I'll try to comment your statements and provide some clarification:
They oppose coaster brakes with free wheels.
In the article they compare two alternative braking mechanisms.
My understanding is that the opposite of freewheel is fixed gear
A freewheel and a fixed gear are indeed two different mechanisms, but it's hard to precisely define them as being opposite. In the article, because a fixed gear is not a very efficient braking mechanism, they don't consider it as a good alternative to hand brake.
the definition of freewheel is that you can roll the rear wheel while the pedals are at rest (not rotating).
This may not be the complete definition of a freewheel.
You can do that with a freewheel, indeed. But also with a coaster brake. Some people use "coasting" and "freewheeling" interchangeably when referring to this functionality. But the mechanism in a coaster brake that allows your pedals to stay at rest is different than the one in a freewheel.
This video explains how a coaster brake works:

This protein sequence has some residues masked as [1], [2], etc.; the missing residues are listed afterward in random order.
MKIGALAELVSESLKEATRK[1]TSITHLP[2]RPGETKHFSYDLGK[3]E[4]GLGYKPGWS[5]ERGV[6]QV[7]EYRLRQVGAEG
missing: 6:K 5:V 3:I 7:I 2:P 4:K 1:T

That is, most normal bikes with coaster brakes also have a freewheel setup.
Coaster brakes can "freewheel" in the sense of allowing the pedals to stay at rest, but they don't require a ratcheting freewheel mechanism like the one in a bicycle freewheel.
what's the word for a pedaling backwards setup?
In a freewheel there's no additional mechanism for allowing you to pedal backwards, it's just that the pawls only engage in one direction, the same mechanism that allows coasting/frewheeling. So a ratcheting mechanism may be considered a pedaling backwards setup.
Edit: Or you may be confused whether or not pedalling backwards is also a functionality of the general freewheel term. Yes it is. It fits into the definition of a driven shaft spinning faster than a drive shaft. For example pedalling backwards at 60 RPM while the bike is standing still: driven shaft (rear wheel) 0 RPM > drive shaft (pedals) -60 RPM.